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wry

Will the CME listing be good for bitcoin in the long term?

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With Bitcoin knocking on USD 10,000's door, there have been lots of stories on the price.  One of the things that I think has been driving the price has been the impending offering of a futures contract on the Chicago Mercantile Exchange (CME) that will facilitate trading in Bitcoin.  Up until this point, I've figured that this news was helpful for the price as people buy in front of this offering.  However I read the blog post referenced below and he seems to think it will be a big potential negative.  His point seems to be that once Bitcoin becomes a mainstream investment it will be treated as such.  Given that Bitcoin is relatively illiquid compared to other investments it will be the first to get liquidated in a crisis.  Anyway, he has lots of other points, including accusing us of being very unsophisticated, but I thought that sounded the most plausable way that the CME listing could be a long term bad thing for Bitcoin.

Has anyone else seen anything interesting about the impending CME listing?

Source:  https://www.marketwatch.com/story/bitcoin-rally-may-continue-but-is-it-driven-more-by-high-school-dropouts-than-fundamentals-2017-11-21

 

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At first my guess is it will boom the price but yes it will become mainstream and classic traders with no knowledge about crypto will get rid of as soon as trouble appear. Which could say that actual investors (with knowledge about how the crypto market work), will dump their coins too.

If too much of them do that it could be a hard time for BTC, but (still my guess) the money will float to another crypto. I believe BTC will correct at one point but others crypto will rise. So maybe (just maybe) it will be bad for the BTC but i believe it will be good for the rest of the crypto market.

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There is another article on this that talks more about the Wall Street types that use the futures markets:  https://www.coindesk.com/bitcoin-futures-make-way-new-kind-whale/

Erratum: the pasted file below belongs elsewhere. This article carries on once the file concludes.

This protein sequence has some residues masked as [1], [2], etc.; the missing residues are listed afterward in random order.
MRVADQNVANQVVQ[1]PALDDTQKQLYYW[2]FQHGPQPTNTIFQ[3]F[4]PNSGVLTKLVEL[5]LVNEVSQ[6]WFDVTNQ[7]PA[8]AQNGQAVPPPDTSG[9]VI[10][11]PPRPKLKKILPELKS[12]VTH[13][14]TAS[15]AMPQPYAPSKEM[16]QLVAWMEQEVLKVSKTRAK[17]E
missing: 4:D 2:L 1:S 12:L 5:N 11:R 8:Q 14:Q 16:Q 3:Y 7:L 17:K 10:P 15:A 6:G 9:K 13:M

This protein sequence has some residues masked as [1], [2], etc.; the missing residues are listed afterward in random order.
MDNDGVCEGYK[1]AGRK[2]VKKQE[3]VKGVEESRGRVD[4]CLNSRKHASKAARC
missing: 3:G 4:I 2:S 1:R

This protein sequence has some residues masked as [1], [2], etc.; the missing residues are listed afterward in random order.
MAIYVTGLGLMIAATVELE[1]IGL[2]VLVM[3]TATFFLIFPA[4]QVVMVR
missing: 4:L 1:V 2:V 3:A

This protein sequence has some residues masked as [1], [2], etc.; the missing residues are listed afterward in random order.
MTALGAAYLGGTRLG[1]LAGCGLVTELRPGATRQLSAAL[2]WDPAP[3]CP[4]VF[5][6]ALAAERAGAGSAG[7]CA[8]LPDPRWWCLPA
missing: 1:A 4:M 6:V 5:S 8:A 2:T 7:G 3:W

The angle basically seems that this is going to be bad.  Basically all people are doing in the futures markets are betting.  They don't need to buy bitcoin to long or short it, it's just a bet with margin requirements to minimize counter party risk.  This article reminded me of a lot of the whining I see on precious metal blogs about the physical price versus the financial price.

I realize most people on here, including me, don't have a lot of Bitcoin to begin with, so maybe a higher price isn't really that desirable anyway, but I'm enjoying trying to figure it out.

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I am so happy you started this discussion, as its a question I've been wanting to look into more also. I am not too familiar with how futures work, so I'm going to do some research then come back and give my point of view.

One thing that I do want to add before I reply further is that, everyone compares bitcoin to other bubble scenarios, but one thing (and potentially the most important thing) is that those bubbles didn't have a fixed supply, (tulip bubble popped because it had limited supply but then they grew more once conditions were right) and therefore the bubbles popped when the supply outgrew the demand.

The important thing to assess with bitcoin is that it doesn't follow that same condition. The only thing that can make this bubble pop is for the supply to outweigh the demand, which is incredibly difficult with a fixed supply asset. We would need some significant market manipulation to cause the kind of pop that affected those historic bubble events.

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23 hours ago, Dan said:

The important thing to assess with bitcoin is that it doesn't follow that same condition. The only thing that can make this bubble pop is for the supply to outweigh the demand, which is incredibly difficult with a fixed supply asset. We would need some significant market manipulation to cause the kind of pop that affected those historic bubble events.